When chlorinated water is discharged in a flow test, it can drain into lakes, rivers and streams and harm aquatic life. According to AWWA, “Water released into the environment shall meet the applicable federal, state, provincial or local regulatory agency’s residual chlorine limit.” Your authority having jurisdiction provides dechlorination requirements.
Where do I find more information on dechlorination?
How does it work?
A portion of the water flowing through the Dechlor Demon™ is diverted through the bypass into a mixing tank, where it is combined with a concentrated dechlorinating agent. The bypass flow is controlled by a precision indicating valve. The concentrate is reintroduced into the Dechlor Demon and hose, where it continues to mix with the flowing water. The chlorine is neutralized by the time it exits the hose.
What equipment do I need?
- Dechlor Demon body — 21⁄2", 4" or 41⁄2"
- 1-gallon or 10-gallon mixing tank
- Two pickup tubes with ball valves
- Two 3⁄4" x 6' hoses with quick-connect couplings
- Indicating bypass valve
2. Dechlorinating agent (VDC#, DDVC500, BN#, BIOMAX) — An agent should be chosen on the basis of the chlorine concentration of your water system and the total amount of water to be flowed. We offer VC Mini Tabs and Vita-D-ChlorTM (both vitamin C) and Bio Neutralizer (sodium bisulphate). Other agents may be used, but check with us first.
3. Residual chlorine measurement — The chlorine measurement product will depend on the chlorine level to be expected. Take chlorine measurements before and during your flow test to make sure the correct amount of dechlorinating agent is being used.
- Test strips — Measure free and total chlorine by comparing test strip to a color scale
- Chlorimeter — An electronic device that does a comparative scan of discharge water samples
- Swimming pool test kits — A specified amount of reagents are put in and mixed with sample water in a test fixture; the resulting color is compared to a scale built into the fixture test kits — A specified amount of reagents are put in and mixed with sample water in a test fixture; the resulting color is compared to a scale built into the fixture
4. Test Hose (Hose) — At least 5' of hose is needed on the discharge end of the Dechlor Demon™ to enable mixing of dechlorinating agent with the water.
Fire flow test equipment
5. Hose Monster® (HML, HM2H)
6. 2" Pitotless NozzleTM (PN2GRV, PN2THD)
7. Discharge Flow-Rate Gauge (Gauges 4" dial)
8. Remote Reader (Remote Readers)
9. Test Hose (Hose)
10. Hydrant Gate Valve (HGV25, HGV4, HGV45)
11. Gauge Cap (GCSW)
12. Static/Residual Pressure Gauges (Gauges 4" dial)
13. Hydrant Wrench (HW107)
14. Spanner Wrench (WSPA101, WSPA104)
Determining quantity of dechlorinating agent
There are three variables in determining how much agent to put in the tank:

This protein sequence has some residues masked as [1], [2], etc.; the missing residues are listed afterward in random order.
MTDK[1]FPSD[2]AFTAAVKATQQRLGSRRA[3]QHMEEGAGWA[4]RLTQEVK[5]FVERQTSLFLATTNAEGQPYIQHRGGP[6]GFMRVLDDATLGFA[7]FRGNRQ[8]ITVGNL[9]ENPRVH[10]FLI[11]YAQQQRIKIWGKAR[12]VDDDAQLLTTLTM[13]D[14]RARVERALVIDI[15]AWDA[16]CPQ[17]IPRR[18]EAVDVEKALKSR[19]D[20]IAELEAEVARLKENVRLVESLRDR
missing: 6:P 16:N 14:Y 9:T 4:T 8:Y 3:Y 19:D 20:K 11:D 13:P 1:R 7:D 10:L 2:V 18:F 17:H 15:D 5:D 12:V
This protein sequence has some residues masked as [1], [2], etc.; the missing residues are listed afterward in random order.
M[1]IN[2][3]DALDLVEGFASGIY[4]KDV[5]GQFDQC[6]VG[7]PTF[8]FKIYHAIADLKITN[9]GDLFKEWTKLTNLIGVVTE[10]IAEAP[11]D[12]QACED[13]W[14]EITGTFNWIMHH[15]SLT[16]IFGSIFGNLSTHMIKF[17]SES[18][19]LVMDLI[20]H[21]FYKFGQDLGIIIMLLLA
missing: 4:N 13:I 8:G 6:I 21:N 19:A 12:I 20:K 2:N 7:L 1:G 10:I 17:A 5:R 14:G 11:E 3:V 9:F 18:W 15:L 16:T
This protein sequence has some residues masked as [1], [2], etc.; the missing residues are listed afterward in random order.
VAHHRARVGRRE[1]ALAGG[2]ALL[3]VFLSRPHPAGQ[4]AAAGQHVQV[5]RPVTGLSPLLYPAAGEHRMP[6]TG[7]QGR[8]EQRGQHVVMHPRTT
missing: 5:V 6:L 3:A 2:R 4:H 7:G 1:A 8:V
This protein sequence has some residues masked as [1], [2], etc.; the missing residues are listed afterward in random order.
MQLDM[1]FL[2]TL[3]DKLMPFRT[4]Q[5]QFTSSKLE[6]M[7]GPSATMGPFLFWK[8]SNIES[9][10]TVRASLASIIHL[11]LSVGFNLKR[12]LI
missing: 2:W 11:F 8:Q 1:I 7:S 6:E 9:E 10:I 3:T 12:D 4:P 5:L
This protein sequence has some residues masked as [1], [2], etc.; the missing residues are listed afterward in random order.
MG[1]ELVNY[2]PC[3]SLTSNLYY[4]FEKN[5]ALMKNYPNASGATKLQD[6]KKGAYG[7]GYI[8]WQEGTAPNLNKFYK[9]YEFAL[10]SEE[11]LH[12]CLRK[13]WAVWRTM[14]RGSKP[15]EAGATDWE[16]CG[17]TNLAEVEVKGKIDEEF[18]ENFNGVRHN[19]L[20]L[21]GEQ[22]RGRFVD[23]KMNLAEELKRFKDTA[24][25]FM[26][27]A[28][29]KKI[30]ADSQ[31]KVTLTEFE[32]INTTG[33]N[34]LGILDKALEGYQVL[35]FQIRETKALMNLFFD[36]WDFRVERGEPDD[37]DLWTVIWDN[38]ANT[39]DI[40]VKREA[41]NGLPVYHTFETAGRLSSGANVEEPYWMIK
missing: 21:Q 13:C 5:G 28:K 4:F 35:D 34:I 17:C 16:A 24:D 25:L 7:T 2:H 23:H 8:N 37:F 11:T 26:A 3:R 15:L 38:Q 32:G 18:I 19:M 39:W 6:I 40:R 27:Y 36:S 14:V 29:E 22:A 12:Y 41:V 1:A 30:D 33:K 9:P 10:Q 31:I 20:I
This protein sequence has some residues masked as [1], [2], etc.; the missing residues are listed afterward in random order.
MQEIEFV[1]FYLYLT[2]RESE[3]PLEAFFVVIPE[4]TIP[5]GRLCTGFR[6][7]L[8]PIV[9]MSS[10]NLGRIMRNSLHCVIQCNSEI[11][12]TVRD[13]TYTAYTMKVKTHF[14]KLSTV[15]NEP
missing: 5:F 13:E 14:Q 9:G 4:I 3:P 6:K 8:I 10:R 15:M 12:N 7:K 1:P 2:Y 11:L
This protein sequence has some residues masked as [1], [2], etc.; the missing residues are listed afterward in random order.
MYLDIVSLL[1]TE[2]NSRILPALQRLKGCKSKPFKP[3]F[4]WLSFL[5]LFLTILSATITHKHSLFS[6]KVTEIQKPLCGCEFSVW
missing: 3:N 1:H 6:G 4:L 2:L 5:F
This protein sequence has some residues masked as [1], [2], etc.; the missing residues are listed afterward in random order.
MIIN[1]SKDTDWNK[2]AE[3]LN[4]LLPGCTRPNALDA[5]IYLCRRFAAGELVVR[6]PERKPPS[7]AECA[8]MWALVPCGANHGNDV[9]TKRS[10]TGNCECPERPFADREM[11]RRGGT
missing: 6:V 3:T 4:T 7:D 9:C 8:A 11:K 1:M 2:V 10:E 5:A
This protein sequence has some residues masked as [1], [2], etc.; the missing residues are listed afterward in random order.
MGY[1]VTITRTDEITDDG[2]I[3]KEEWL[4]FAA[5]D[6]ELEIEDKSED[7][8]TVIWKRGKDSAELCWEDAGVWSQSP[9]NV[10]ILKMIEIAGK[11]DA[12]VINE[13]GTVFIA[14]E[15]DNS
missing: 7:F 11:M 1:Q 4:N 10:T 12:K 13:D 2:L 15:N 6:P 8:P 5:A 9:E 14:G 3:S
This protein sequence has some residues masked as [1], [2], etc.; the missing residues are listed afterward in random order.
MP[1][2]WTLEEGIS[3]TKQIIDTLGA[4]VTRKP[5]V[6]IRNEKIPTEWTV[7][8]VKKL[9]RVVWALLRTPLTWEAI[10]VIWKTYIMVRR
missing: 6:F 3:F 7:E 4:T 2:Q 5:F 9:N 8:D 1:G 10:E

- Chlorine content in water main
- Flow-rate through hydrant or pump
- Concentration of agent in mixing tank
All of these variables change during the flow test or flushing operation. Monitor chlorine levels as required to maintain desired level.
Determine the quantity of dechlorinating agent by using this Online Calculator. Enter in the total estimated gallons to be flowed and the chlorine PPM. The calculator will give you the quantity of dechlorinating tablets needed.
Put predetermined amount of dechlorinating agent in the tank and fill it with water. Open both ball valves fully. Open indicating ball-valve halfway. Open slow-close gate valve as would normally be done for flow testing or flushing. Check the discharge for chlorine level. If the chlorine level is too high, add tabs to the tank or open the intake ball valve more. If the chlorine is completely neutralized, it could be the result of using too much dechlorinating agent. Too much ascorbic acid or sodium sulfite is not known to damage the environment, but it is costly in terms of dechlorinating agent. Adjust the indicating bypass valve one half-turn, and check the chlorine level again. Open or close the bypass valve until the desired chlorine level is achieved. Note that the tabs are dissolving as water flows through the bypass. The chlorine level will need to be monitored and the indicating bypass valve adjusted accordingly.
Most states use the EPA’s criterion for permissible residual chlorine concentration in receiving waters. It says that chlorine discharge in water releases into streams and wetlands shall not exceed 0.01 mg/L (or a more stringent limit depending on the state.) It also says that the total residual chlorine level for receiving streams should not exceed 0.019 mg/L for a one-hour average or 0.011 mg/L for a four-day average during any three-year period (ANSI/AWWA C655- 09, viii-ix, 2010).